More than 14,000 local veterans are laid to rest at Toledo Memorial Park. The “Sea of Flags” that decorate their graves each year is a truly magnificent sight. Local veteran’s groups and color guards will also visit Association, Ravine, and St. Joseph’s cemeteries to honor area veterans buried there.

The annual Memorial Day Parade will again
start from St. Joseph’s School
5411 Main St.
beginning at 10:15 a.m.

The parade will proceed north on Main Street to Erie Street and finish at Veterans Memorial Field. The Northview and Southview High School Bands, local veterans, military, scout and civic groups, and local political dignitaries will also participate in this year’s parade.

A 30-minute Memorial Day service honoring America’s Veterans will begin at
11 a.m. at Veterans Memorial Field with the city of Sylvania Mayor Craig Stough serving as master of ceremonies.

Five large bronze monuments are in place at Memorial Field, describing five American wars and listing the Sylvania area residents who gave up their lives in those conflicts.

Your Go-To Event: ProMedica Flower Hospital Ice Cream Social

by Mary Helen Darah

ProMedica Flower Hospital
5200 Harroun Road
Sylvania, Ohio 43560

ProMedica Flower Hospital is hosting an Ice Cream Social Cancer Survivor Celebration,
June 6
5:30 to 7 p.m.

The event will take place at the Conference Center/Garden on the campus of ProMedica Flower Hospital, located at Harroun Road.

Jill Johnson, CNP, Coordinator of the Cancer Survivor Program at Hickman Cancer Center, as well as a cancer survivor, feels the event is meaningful to those who have battled and are battling cancer. “I think we need to celebrate the blessing of life,” stated Johnson. “It is a celebration of making it through the continuous journey of cancer survivorship. Every year that I am asked to put this event together, I want it to be a celebration and a time to reach out and reconnect with other survivors and the physicians and nurses that made such a difference during treatment. The celebration is a reminder we went through a difficult time in life and we survived.”

To RSVP for the event, call 844-320-5863
or visit

Charlie’s Homemade Pizza and Edibles Selected as 2017 Outstanding Sylvania Area Small Business

–by Jennifer Ruple

Charlie’s Homemade Pizza and Edibles
6600 W. Sylvania Ave.

From left: Laurie Weaver; Steve Weaver; Cindy Weaver; Braxton Weaver; Steve Weaver Jr.; Jennifer Ruple, of Sylvania AdVantage and Boomers & Beyond; Tara Sibert, manager of the Sylvania branch of GenoaBank; and Marty Sutter, president and CEO of GenoaBank.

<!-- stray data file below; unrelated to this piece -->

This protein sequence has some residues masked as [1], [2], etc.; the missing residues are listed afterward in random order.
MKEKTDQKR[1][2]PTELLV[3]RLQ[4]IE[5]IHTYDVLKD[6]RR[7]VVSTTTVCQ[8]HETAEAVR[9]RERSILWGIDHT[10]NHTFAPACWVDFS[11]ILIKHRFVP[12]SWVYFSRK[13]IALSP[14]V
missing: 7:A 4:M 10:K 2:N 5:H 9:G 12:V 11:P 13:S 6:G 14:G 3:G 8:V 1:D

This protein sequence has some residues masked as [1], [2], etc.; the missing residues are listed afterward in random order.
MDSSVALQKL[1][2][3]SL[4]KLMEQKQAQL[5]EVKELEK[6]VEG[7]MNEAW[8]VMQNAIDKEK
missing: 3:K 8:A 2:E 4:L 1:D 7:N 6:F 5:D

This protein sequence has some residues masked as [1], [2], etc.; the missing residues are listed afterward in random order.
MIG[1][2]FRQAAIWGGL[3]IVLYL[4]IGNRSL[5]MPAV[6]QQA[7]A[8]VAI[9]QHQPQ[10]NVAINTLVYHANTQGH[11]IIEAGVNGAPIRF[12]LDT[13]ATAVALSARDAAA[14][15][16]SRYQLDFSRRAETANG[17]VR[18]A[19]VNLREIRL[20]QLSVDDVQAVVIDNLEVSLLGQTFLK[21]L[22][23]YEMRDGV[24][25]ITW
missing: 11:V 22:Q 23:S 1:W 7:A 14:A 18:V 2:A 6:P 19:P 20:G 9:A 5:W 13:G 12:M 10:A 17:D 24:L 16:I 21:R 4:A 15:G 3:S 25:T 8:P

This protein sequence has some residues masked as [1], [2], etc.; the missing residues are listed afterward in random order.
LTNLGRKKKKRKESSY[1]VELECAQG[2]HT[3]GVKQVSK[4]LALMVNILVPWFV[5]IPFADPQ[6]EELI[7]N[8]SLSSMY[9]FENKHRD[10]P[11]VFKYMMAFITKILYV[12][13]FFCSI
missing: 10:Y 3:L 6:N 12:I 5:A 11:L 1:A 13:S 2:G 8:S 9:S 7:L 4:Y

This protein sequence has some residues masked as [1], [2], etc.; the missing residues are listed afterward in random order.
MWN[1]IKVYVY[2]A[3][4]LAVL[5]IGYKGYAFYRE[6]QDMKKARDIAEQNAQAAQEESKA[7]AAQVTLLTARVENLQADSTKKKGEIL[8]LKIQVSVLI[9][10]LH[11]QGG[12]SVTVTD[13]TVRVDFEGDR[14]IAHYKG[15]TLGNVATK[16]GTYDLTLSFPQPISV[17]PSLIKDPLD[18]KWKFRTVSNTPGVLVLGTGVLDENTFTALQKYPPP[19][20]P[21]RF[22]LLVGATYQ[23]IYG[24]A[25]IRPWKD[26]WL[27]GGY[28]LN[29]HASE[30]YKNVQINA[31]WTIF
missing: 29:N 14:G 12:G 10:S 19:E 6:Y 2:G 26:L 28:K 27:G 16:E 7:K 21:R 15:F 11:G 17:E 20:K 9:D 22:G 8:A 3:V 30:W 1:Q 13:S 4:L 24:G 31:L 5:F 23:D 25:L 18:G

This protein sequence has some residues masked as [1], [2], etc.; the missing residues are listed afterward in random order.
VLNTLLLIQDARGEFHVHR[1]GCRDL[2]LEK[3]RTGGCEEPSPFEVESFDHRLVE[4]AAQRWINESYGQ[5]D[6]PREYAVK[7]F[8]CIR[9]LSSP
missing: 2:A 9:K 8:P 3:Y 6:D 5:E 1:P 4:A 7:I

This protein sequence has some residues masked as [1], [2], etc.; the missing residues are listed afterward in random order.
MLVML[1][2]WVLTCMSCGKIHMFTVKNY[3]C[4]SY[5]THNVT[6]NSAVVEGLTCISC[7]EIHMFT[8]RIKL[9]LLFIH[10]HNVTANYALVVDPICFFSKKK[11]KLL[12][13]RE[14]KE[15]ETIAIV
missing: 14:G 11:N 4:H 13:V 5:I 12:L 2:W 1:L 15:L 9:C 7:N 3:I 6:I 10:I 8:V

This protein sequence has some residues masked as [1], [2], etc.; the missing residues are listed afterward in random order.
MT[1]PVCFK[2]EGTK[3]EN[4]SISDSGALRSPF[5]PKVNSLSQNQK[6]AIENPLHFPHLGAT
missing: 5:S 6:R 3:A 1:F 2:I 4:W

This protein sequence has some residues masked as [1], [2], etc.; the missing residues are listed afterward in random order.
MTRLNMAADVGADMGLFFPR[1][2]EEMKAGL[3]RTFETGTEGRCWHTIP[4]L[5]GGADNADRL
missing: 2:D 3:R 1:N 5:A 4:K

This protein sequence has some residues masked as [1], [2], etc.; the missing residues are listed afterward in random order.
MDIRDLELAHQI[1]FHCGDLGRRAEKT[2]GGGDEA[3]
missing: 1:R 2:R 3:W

Congratulations to Charlie’s Homemade Pizza and Edibles for receiving the most community votes in the We Love Sylvania Area Small Businesses campaign, sponsored by the Sylvania AdVantage and GenoaBank. A reception was held to honor business owners Laurie, Steve and Steve Weaver Jr. at the Sylvania branch of GenoaBank on May 10.

Laurie, Steve and Steve Weaver Jr. are the owners of
Charlie’s Homemade Pizza and Edibles.

Owners since 2010: Steve Weaver and Steve Weaver Jr.
Year established: 1996

For the father and son duo of Steve Weaver and Steve Weaver Jr., Charlie’s is all about giving their customers a great dining experience. The restaurant is a family affair with Weaver as front of house manager, Weaver Jr. as Chef, and mom Laurie as head server. “We are a true family run, locally owned business, and my job is to make sure the customer is happy and the food is right when it walks out the door,” said Weaver.

What makes your business unique?
Charlie’s Homemade Pizza, a multi-year trophy winner at the annual Pizza Palooza competition, took First Place in the People’s Choice category and Second Place in the Judge’s Choice category in 2016. “Our pizza is like no other. When you ask for a topping, you get a topping,” laughed Weaver. “We make everything from scratch. Our Alfredo sauce, pesto sauce, our lasagna – they’re all freshly made. Our veggies are very fresh and are from local suppliers. In the summer, we go to the farm and pick our own. It’s the little things we choose to do those other restaurants don’t,” he added.

Who or what inspired you to create your business?
“Ultimately my dad inspired me. Being involved in a family business was something I always wanted to experience myself. My goal is to see the business grow in an environment in which people enjoy coming to. We want folks to leave with a smile on their faces and full stomachs.”

Charlie’s is a popular go-to for donations and fundraisers. “We support our local schools by hosting fundraising events where we donate a portion of our sales. We also cater many events for community organizations and donate gift certificates for special events and golf outings. It’s imperative to us to be involved in the local community, and we look forward to serving it for years to come,” explained Weaver.